Thursday, 21 November 2013

"Mounting risks for corruption in UK local government"

There are concerns on several fronts that process at local government leaves much to be desired.

1) Over-representing parties through the voting system:

Whose Mandate?

As it didn’t appear on any party manifesto and no one actually voted for it at the last election there is no political mandate for the relocation of the EDDC HQ. Ignoring public concerns and evidence this is just a typical example of how local politics at the secretive Knowle operates. As a political institution the EDDC policy making committees are overtly partisan failing to represent diverse opinion across East Devon. Dominated by a single party the district council is made up of 43 Conservatives, 10 Liberal Democrats and 6 Independents. While we have a council leader who no-one in his Yarty Ward voted for and three uncontested seats in Sidford we clearly have a faltering democracy. With nine seats uncontested, EDDC is listed second in a national table compiled by Transparency International. Nothing against the individual Sidford councillors but how do we achieve a more balanced representation which reflects the cross-section of the constituency?

Without tackling the complexities of proportional representation one ballot procedure which is particularly flawed is the current system of multiple voting. In the Sidmouth Town Ward for example because there were three council places available, each elector was allowed up to three votes. In the 2011 local elections there were 4452 electors, producing a 56% turn out with up to 13356 votes available. Due to the tactics of repetitive voting all three places were won by Conservative candidates with a combined 3475 votes, only 26% of the possible total. In other words each of the three Tory councillors was elected with 8 or 9% which is a very low threshold. To obtain a clear mandate a councillor ideally requires over 50% of the votes. With the triple vote, the maximum share is 33.3% which falls well short and devalues the status the councillors. The question is what happened to the vast majority of the remaining 9881 elector’s votes in the pool which were potentially available?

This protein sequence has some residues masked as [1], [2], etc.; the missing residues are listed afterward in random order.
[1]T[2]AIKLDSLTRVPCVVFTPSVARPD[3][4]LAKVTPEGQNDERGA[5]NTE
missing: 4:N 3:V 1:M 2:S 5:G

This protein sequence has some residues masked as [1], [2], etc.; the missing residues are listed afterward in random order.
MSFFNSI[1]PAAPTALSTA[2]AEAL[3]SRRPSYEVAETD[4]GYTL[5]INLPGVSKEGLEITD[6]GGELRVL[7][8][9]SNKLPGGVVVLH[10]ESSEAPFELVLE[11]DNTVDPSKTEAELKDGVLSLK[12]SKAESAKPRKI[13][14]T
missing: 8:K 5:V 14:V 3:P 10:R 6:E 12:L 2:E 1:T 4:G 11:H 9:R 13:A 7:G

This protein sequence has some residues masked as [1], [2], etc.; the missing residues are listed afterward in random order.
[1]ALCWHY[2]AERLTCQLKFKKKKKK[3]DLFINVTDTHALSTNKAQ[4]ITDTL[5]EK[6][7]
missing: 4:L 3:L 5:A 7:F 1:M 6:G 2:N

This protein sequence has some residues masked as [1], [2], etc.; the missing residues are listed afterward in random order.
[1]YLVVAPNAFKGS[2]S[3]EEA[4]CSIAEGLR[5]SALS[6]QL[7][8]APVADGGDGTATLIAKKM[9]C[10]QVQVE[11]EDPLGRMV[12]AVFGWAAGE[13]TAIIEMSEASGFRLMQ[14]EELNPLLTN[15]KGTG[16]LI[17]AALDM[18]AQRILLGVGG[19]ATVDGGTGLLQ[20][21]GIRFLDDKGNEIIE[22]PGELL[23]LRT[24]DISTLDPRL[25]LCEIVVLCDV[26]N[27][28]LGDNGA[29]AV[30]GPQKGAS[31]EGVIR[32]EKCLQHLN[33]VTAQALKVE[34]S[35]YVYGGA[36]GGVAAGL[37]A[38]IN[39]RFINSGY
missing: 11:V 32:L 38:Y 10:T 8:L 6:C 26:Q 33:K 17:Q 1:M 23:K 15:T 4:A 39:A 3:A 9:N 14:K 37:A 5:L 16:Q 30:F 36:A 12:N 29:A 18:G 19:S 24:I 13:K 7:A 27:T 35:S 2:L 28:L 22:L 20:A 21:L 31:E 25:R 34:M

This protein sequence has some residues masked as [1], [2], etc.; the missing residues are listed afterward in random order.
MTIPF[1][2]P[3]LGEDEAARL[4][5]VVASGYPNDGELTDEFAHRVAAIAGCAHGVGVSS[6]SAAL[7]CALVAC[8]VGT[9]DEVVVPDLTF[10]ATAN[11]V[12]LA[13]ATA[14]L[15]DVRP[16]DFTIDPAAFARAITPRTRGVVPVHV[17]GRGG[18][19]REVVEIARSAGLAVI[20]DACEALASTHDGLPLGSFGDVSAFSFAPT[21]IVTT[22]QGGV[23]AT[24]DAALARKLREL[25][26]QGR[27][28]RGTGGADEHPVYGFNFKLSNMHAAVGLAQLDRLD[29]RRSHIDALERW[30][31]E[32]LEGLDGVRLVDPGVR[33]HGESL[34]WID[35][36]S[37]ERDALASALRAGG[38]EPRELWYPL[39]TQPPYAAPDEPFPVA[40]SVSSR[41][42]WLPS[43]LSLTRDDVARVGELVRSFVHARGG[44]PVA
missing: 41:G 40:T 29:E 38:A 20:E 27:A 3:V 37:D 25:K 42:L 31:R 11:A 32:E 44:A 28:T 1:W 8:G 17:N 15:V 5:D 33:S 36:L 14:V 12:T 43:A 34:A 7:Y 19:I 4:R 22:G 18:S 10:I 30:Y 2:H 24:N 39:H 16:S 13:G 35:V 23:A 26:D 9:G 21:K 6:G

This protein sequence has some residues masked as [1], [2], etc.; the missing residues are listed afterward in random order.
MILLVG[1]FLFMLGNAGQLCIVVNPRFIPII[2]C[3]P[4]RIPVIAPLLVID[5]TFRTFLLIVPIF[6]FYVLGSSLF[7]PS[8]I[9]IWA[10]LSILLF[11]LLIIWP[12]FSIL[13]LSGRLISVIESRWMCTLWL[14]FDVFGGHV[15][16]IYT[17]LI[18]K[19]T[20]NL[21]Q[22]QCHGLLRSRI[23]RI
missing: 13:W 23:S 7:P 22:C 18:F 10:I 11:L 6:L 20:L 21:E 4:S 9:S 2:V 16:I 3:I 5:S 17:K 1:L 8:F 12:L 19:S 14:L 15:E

To redress the above anomaly a more simple and statistically sound principle is to return to a single vote for each elector which will prevent repeat voting, - a process which is unfairly loaded towards a democratic deficit. This would provide the majority of voters with a greater chance of obtaining electoral accountability and a fairer result which might even increase the turnout. Moving away from party allegiances to the merits of the individual, this means the most popular councillors may be able achieve a mandate allowing them to perform with confidence in the knowledge that they have the support of their electorate unlike at present.

Had such a single vote ballot operated at the last local election it is highly probable that the councillor profile in Sidmouth would have better reflected the views of the community. With uncontested seats and low approval rates at the ballot box, a council making decisions behind closed doors is not fit for purpose.

Graham Cooper 

Home - Sidmouth Herald

2) Restricting public speaking: 

Restrictions set to be imposed on public speaking at EDDC

I am baffled and angry this evening to read the cabinet papers for next Wednesday (27 November) and discover that recommendations agreed by the standards committee in October relating to public speaking rights, have been subtly altered, which if rubber-stamped, will result in considerable restrictions on what questions residents can put to committees.
If the recommendation below is rubber-stamped next Wednesday it will mean that all questions not related specifically to agendas will have to be submitted in writing two clear working days in advance.
Currently, there is no requirement for any question to EDDC committees to be in writing, nor is the subject of the question restricted.
See the full recommendations on page 138, which all tie in with the recommendations from the standards committee meeting on 9 October, except this paragraph:
This new rule of course would conveniently avoid any embarrassing questions that committee chairmen would rather not answer.  An explanatory note on the change on page 140 states:
“Note: Officers have made a more detailed recommendation at c) to differentiate between questions relevant to the agenda and those which do not relate to agenda items. The reason is to allow Members preparation time – this will be of greater benefit to the public as responses given will be well considered and researched.”